It’s good to be the king! And by that I mean king of family oriented entertainment. For decades the House of Mouse has been pumping out animated classics. I was lucky enough to grow up during one of their renaissance periods, if you will. I not only got “Who Framed Roger Rabbit?,” “Little Mermaid,” “Beauty and The Beast,” “Aladdin” and of course “The Lion King,” but I got the Disney Afternoon block that included great shows like “Adventures of the Gummi Bears,” “Chip n’ Dale’s Rescue Rangers,” “Duck Tales,” and my favorite “Gargoyles.” There were more films to be sure but none of them had the acclaim of the former titles and Disney kinda just did their thing. Then Pixar was created and hand drawn animation and traditional Disney storytelling fell by the wayside.
Thank goodness for the one-two combo of “Princess and the Frog” and “Tangled.” Though two different movies they both signaled a return to classic Disney form.
Now I’m not saying the Pixar films are bad. Not at all, but they are a completely different beast. And that is a good thing. Disney started doing their own CG films however with “Meet The Robinsons,” which was a good little flick, and they followed it up with “Bolt,” which was cute. But neither were classic Disney. “Tangled” is exactly that. Princess? Check. Dashing hero? Check. Evil Stepmother? Check. Cute hilarious animal friends? Check. See what I mean?!?
For those not in the know, “Tangled” tells the story of Rapunzel, who has spent her entire life stuck in a tower, and incidentally has spent that time learning just about any and everything you can possibly learn (she sings a song about her daily routine that shows all this) and longs for the outside world. Her “Mother” forbids this of course citing that people would do anything to get her and her hair (it has magical properties I won’t spoil). Enter Flynn Rider who is a dashing, and charming thief that the authorities always seem to mess up his wanted posters (can’t get the nose right). In short order Rapunzel has gotten Flynn to take her to the festival of lights that she has longed to see and watched from her window all these years. I won’t get into much more but what results is a funny, heartwarming, adventure full self discovery, action, and emotion.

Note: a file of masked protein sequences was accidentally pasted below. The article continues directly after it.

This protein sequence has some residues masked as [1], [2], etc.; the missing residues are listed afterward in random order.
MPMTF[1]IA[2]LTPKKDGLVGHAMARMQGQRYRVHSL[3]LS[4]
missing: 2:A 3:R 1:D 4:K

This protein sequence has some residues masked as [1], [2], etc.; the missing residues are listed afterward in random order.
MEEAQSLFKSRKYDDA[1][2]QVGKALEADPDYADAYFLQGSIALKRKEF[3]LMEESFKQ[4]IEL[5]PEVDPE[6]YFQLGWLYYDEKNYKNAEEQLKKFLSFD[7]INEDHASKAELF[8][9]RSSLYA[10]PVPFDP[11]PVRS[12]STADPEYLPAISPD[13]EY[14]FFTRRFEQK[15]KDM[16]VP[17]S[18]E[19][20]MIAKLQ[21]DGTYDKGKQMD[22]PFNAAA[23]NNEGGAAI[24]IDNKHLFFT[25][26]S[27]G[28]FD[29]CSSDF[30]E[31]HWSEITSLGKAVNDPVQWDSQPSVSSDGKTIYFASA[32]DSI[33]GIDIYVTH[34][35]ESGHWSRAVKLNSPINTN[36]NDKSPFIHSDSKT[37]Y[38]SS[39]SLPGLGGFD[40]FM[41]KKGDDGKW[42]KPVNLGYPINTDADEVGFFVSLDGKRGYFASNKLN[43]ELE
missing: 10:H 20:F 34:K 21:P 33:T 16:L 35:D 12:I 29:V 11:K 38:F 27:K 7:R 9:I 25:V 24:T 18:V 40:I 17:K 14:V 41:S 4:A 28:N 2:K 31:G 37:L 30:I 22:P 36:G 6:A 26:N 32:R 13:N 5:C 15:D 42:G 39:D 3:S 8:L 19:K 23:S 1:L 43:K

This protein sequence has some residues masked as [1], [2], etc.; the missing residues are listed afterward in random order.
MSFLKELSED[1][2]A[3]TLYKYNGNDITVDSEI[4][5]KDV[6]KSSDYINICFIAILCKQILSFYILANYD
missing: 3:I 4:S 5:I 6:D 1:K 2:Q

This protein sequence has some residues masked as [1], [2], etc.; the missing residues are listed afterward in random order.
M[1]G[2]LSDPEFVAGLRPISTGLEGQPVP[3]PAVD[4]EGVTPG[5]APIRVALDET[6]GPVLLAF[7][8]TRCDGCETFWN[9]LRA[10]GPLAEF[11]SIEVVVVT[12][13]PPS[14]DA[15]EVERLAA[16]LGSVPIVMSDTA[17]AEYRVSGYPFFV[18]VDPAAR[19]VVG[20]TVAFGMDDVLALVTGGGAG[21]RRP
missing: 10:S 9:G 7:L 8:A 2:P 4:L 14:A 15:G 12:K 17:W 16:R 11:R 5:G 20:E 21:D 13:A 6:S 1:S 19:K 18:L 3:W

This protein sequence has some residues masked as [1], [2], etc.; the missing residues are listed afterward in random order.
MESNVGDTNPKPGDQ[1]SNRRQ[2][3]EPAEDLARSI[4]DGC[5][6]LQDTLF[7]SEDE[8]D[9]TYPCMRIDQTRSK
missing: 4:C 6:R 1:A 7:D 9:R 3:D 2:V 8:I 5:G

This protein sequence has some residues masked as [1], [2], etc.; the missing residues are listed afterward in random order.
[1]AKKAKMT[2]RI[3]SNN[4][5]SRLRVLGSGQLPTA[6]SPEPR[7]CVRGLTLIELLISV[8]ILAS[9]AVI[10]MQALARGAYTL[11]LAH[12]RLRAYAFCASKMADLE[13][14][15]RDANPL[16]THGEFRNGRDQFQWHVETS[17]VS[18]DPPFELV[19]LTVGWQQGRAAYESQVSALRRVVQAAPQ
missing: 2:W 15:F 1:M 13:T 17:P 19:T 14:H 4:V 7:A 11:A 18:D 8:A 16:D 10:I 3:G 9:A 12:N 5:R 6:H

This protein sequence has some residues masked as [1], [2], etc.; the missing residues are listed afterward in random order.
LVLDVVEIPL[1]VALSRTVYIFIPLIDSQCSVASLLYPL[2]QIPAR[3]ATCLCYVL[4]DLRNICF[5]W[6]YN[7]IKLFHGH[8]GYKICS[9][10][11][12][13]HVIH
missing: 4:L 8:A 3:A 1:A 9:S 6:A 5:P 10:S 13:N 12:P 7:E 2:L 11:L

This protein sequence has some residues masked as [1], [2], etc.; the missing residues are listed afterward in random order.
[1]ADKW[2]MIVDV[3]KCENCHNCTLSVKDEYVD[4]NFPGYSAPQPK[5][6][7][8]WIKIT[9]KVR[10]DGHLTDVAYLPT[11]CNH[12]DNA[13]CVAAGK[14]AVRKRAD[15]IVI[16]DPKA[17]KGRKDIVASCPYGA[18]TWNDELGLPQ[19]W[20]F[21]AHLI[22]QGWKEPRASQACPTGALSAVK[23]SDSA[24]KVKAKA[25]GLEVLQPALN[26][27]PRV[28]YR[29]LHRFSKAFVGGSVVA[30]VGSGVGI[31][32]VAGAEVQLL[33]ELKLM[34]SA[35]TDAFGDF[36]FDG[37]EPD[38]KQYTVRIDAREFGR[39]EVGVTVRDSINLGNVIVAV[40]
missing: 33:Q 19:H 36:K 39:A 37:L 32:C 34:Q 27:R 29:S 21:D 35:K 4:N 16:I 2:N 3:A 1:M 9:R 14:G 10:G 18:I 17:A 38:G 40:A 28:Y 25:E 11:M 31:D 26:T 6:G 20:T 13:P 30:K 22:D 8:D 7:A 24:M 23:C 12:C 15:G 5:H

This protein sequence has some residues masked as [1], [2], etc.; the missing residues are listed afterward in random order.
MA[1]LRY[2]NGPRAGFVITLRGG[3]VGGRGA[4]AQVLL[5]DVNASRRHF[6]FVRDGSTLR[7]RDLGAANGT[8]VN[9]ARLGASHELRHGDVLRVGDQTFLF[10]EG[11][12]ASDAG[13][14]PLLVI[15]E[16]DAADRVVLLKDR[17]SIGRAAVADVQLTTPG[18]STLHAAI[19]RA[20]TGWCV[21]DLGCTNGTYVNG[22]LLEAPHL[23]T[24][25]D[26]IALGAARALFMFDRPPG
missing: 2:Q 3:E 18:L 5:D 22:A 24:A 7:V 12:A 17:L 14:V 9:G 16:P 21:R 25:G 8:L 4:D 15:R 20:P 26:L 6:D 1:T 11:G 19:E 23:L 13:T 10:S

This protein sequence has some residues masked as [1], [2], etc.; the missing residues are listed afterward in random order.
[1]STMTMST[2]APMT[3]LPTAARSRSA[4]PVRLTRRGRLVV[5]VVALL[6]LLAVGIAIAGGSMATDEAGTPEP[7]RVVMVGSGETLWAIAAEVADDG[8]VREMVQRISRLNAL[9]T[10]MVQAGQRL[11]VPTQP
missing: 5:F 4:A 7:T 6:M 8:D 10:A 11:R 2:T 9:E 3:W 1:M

The cast was really quite good, and made every character likeable, even the villain (often my favorite part of Disney films, Dr. Facilier in “Princess and the Frog” was AWESOME! But then again when isn’t Keith David?) wasn’t played as the overly evil archetype, but as a self-serving and very vain woman. Mandy Moore and Zachary Levi play Rapunzel and Flynn respectively with Donna Murphy providing the voice of Mother Gothel (the stepmother, though she’s never referred to as such). Brad Garrett and Ron Perlman also lend voices to a hook handed Bandit and the speaking Stabbington Brother (the physical antagonists of the film) respectively. But the true nod has to go to Maximus the horse, steed of the Captain of the Guard, and Pascal the Chameleon, Rapunzel’s pet and friend. They don’t speak but like Appu and Carpet from “Aladdin” they have tons of character and you will love every moment they’re on screen.
I really liked this film, from the characters to the songs, to the story, but I was truly blown away by the visuals. On Blu-Ray this thing is just a sight to behold. Lush backgrounds, grass that blows in the wind, and hair, sooo much hair. And don’t get me started on the water. Oh my goodness I just wanted to drink it, or go swimming. There is a scene where Rapunzel and Flynn are trapped in a cave filling up with water, and you can see that they are actually wet. It’s visible from their clothes, to their skin. They look less like animated characters and more like resin statues come to life. The detail is uncanny especially in the eyes and the mouth. Oh and without giving anything away, it’s scary how much Rapunzel looks like Mandy Moore by the end of the film. Bottom Line if you’re a Disney fan, have kids, or just like a good story this film is for you.
- 2 original storybook openings
- 50th Animated Countdown
- DVD features plus
- 3 deleted scenes
- The Making of a Fairy Tale
- 2 extended songs
- 9 Theatrical Teasers